In January 2020, the government made the Preliminary Information Memorandum for the sale of Air India available. As the month came to a close, the airline’s on-time performance at the top four airports in the nation was 47.9 percent. The very next month, the last full month of operations prior to the pandemic, Air India’s on-time performance was only 51% and it continued to rank last.
In tandem with the epidemic, the airline was being sold, and in January 2022, the Tata Group officially acquired it. Despite ranking fifth among all airlines in January, the airline achieved an on-time record of 92.9 percent. There was a clear directive to increase Air India’s punctuality even while the group searched for aeroplanes and a CEO before deciding on Campbell Wilson to take over. In order to guarantee prompt departures, Campbell organised squads after joining.
The most astonishing statistic in the Directorate General of Civil Aviation’s punctuality report for October was Air India’s dominance of the on-time performance. At 90.8 percent, the airline managed to get to the top spot, having missed it by a whisker in September.
More complexity, wider network
A network of airlines becomes more complicated as it expands. This holds true for IndiGo, which earlier topped the punctuality records, as well as Air India and other airlines. When a flight is delayed, the airline has a challenging decision regarding customers who have connecting flights. Hold the connecting flight, allow the passengers on another flight, or make plans for their lodging and meals and connect them the following day? Holding the connecting flight has traditionally been the most convenient choice because lodging is expensive. Other problems include the airline’s and other carriers’ availability the next day. Due to its transcontinental network and subsequent linkages, both domestically and internationally, Air India’s complexity is a bit higher.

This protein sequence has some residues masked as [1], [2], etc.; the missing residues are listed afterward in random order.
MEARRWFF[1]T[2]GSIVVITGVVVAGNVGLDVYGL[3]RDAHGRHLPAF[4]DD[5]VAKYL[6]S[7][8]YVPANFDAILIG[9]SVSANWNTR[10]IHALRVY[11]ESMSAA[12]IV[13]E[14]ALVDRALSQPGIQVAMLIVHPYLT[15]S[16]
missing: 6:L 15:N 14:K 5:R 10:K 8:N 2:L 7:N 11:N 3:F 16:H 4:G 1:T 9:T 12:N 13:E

What did it do?
Climbing the punctuality rankings is a challenging endeavour, especially when the airline’s planes are grounded for maintenance and repairs. While it might appear crazy from the outside, several internet tools, such the flight tracking website flightradar24 and the websites of airport operators, give a fair picture of what the airline has done to increase punctuality.
Rearranging the schedule
In August, the airline underwent its first schedule reorganisation. When the Tatas took control, the summer timetable had already been set. When more teams were added, the initial schedule revision helped add frequencies, fix block times (the amount of time between the pushback at the departure gate and the arrival at the destination gate), and add ground timings. This principle was applied to the wintertime timetable.
The first wave of departures
The base flights, or the first group of planes, have been delayed from the gates throughout the previous two months. This meant that the team would have worked to ensure that the crew reports on time each and every time and that the engineering team signs off the aircraft on time. The majority of schedules at metro airports are banks of departures and arrivals, with base departures early in the morning followed by a flurry of arrivals and another batch of departures.
This could result in a longer line for takeoff, and an early pushback helps with buffers at both the airports of departure and arrival. An early arrival facilitates a longer turnaround time and a subsequent before- or on-time departure. Such strategies aid in generating an automatic buffer for any delays that might arise later in the day.
Accountability and collective efforts
There is an adage that suggests you can approach issues from any angle when they seem to be everywhere. Campbell Wilson seems to have started with everything in this instance. It was easier to identify the real causes of delays and take corrective action after forming a committee with representatives from many departments.
Easy to ascend, tough to maintain
The capacity to eventually charge more was at the centre of the entire operation. When more customers fly and do so on time, the airline will be in a position to have a standardised product and a punctuality rating that matches or exceeds that of its competitors, assisting it in commanding a premium. Although it is usually simpler to climb than to hang on at the top, the efforts appear to have paid off.
In November, IndiGo adjusted its timetable to significantly increase its punctuality. It will be difficult to hold the top spot and not merely be consistently on time. The airline came in fourth this January despite having 92.9 percent, but it was first in October with 90.8 percent. Not the percentage, but the ranking is what passengers remember.